I have been busy for the last week on another wiki-task, but hope to be back to this later this week. It seem to me to be better to complete the testing process before making a final decision, and before removing the few existing uses of {{Compact election box}}. --BrownHairedGirl (talk) • (contribs) 12:53, 21 June 2021 (UTC)
    @BrownHairedGirl: That's not my reading, but I'm looking forward to seeing what other templates you will put up for discussion. --Gharbhain (talk) 14:40, 21 June 2021 (UTC)
    @Gharbhain: there also seem to be some fundamental objections to the principle of using list-style layout, like the scholarly sources do.
    I hope that experimenting with the layout of the lists can help clarify the issues.
    A lot of work is involved, so it may take a while to get the first set of variations ready, and then I expect that there will be a few iterations of revision based on feedback. But there is no deadline. --BrownHairedGirl (talk) • (contribs) 14:53, 21 June 2021 (UTC)

Linking to results table using Compact election box

In the discussion above, several editors noted that it was not possible to link to election results which use {{Compact election box}}. Pinging @FollowTheTortoise and Doktorbuk.

This seemed to me to be a reasonable concern, so I have modified the template to resolve this. {{Compact election box}} now automatically generates anchors for each election, and allows custom anchors to be added by parameters to the template.

Full details are documented at Template:Compact election box#Anchors, but here are a few examples of auto-generated anchors:

and one of a custom anchor:

Hope this helps. --BrownHairedGirl (talk) • (contribs) 01:07, 11 June 2021 (UTC)


Will changing perfectly acceptable, accessible, clear to read, easy to edit, and universally used election boxes to wallpaper be mandatory? On whose order? doktorb wordsdeeds 15:07, 11 June 2021 (UTC)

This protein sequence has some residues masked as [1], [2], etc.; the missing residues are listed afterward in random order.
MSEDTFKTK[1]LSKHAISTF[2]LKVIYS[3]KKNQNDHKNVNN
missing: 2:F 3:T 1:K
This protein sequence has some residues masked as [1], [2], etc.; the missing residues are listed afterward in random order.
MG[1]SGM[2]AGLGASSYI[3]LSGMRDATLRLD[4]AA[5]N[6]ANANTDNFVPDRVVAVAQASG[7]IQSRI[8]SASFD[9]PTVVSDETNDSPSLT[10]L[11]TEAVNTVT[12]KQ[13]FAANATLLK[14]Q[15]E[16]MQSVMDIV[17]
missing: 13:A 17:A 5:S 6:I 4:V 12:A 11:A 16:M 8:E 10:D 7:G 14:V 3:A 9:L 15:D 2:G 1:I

@Doktorbuk: If the consensus is that we keep the normal election boxes, that's fine by me! I only meant to update them with what I thought had been decided was the new style. In fact, I have before converted some {{Compact election box}}s to {{Election box}}s! I think both styles have good and bad points, although I personally prefer {{Compact election box}}. But I can totally see why some prefer {{Election box}}!
To be honest, I'm really more interested in if 1918 Coalition candidates for the Conservatives should be listed as Coalition Unionist or not, hahaha --Gharbhain (talk) 15:18, 11 June 2021 (UTC)
Well that was going to be a future question. Feels like your question has been hijacked. And I really don't want thousands of articles changed for the sake of change doktorb wordsdeeds 15:47, 11 June 2021 (UTC)
@Doktorbuk: the comment above is the second time that you have claimed that this is about "change for the sake of change". That claim is blatantly false: the reasons for preferring the {{Compact election box}} have been explained several times on this page, and also at WT:WikiProject UK Parliament constituencies/Archive_6#Election_box, a discussion in which you participated.
So that claim will clearly have be known to you to be false. Please stop this intentional misrepresentation of other editors; that which is uncivil and disruptive. You are quite entitled to express your views, but you should do so by reasoned discussion rather than by repeated misrepresentation.
I have set out above why the {{election box}} is not a clear way of presenting the data on a series of elections, because it is vertically bulky (requiring scrolling), because it does not separate difft type of data into difft columns, and because it hides the most significant summary data below the details. You are quite entitled to disagree with that, by reasoned response; but slogans like "wallpaper" are not a reasoned response, and your bogus claims of "change for the sake of change" are disruptive nonsense. --BrownHairedGirl (talk) • (contribs) 16:57, 11 June 2021 (UTC)


I informed an editor who is on this page that I would not interact with them. That still stands. doktorb wordsdeeds 19:19, 11 June 2021 (UTC)

You are of course free to not respond to anyone. But your repeated misrepresentations are disruptive, and you have been asked twice to desist from disrupting the discussion by posting assertions about other editors which you must know to be false. --BrownHairedGirl (talk) • (contribs) 20:29, 11 June 2021 (UTC)

United Kingdom Parliament constituencies page move

Hi. Please see this discussion. Thanks. Lugnuts Fire Walk with Me 06:37, 10 June 2021 (UTC)

Wikipedia:Naming conventions (UK Parliament constituencies) is well established and agreed upon. doktorb wordsdeeds 06:50, 10 June 2021 (UTC)

Is Labour Friends of Israel Zionist?

I'm guessing this has been discussed before, but the article Labour Friends of Israel is in the categories Zionism in the United Kingdom and Zionist organizations, while the category Labour Friends of Israel is in the categories Zionism in the United Kingdom and British Zionists (so anyone in the category Labour Friends of Israel is automatically in the category British Zionists).